Adulterers, hackers, and the Ashley Madison affair
By Russell Blackford
Originally published on August 23, 2015
Here is an excerpt:
Whatever you think about adulterous liaisons – even if you regard them as outrageous, destructive, morally wicked breaches of trust – this sort of vigilante justice is unacceptable. When vigilantes set out to punish sinners or wrongdoers, the results can be perverse, disproportionate, sometimes extreme and often irreversible. Even the supposed victims of wrongdoers may end up worse off.
It is difficult enough to judge the wisdom of revealing an adulterous affair to an affected individual when the facts are fairly clear and the consequences are possibly manageable. Indiscriminately letting loose this kind of data, affecting millions of personal situations, is atrociously arrogant and callous.
I’m sure that customers signed up to Ashley Madison for a wide range of reasons. Some may have done little or nothing wrong, even by conventional standards of sexual morality, but will now be held up for public shaming. Some may have been sufficiently interested in a phenomenon such as Ashley Madison to want to research it from the inside. Many may simply have been curious.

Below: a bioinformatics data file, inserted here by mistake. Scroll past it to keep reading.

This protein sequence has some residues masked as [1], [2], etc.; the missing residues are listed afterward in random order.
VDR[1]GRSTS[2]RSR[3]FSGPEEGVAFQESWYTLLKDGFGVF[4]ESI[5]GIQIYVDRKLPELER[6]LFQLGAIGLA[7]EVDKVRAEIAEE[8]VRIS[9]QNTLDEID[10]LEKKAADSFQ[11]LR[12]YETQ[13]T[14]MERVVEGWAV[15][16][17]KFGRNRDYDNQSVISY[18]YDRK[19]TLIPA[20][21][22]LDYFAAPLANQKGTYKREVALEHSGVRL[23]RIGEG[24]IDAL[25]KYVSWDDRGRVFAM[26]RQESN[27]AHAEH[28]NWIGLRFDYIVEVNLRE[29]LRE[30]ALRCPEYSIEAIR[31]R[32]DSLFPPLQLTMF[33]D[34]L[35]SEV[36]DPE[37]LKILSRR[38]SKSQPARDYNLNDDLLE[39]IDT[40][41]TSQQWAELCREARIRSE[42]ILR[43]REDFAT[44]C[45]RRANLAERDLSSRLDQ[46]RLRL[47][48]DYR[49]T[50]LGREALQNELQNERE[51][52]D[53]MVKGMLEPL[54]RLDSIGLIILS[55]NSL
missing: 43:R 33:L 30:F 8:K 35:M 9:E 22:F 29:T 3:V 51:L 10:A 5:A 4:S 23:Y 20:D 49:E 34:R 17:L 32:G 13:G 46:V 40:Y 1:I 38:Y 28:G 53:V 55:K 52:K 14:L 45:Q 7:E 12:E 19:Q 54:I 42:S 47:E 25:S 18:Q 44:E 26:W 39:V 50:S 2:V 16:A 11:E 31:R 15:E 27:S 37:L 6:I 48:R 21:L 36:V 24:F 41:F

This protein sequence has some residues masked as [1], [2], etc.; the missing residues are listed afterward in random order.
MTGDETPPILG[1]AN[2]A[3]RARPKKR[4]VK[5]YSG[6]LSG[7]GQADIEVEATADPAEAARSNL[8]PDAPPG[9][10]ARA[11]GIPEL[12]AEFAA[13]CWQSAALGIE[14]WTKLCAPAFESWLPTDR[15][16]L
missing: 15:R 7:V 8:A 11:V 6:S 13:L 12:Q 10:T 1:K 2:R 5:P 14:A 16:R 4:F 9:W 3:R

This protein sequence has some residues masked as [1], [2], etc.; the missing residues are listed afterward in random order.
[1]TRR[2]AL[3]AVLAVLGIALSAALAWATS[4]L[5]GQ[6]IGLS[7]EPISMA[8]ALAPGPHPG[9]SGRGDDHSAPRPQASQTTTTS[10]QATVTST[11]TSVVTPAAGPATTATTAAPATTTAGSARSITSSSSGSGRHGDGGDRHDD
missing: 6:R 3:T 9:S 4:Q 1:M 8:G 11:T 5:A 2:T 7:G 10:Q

Others may have toyed with the idea of an affair, but not in a serious way – they may have been driven by their curiosity and other emotions to browse the site, but gone no further. Some may have been in open relationships of one kind or another: but even so, they could be embarrassed, shamed and otherwise harmed by revelations about their memberships.
The entire article is here.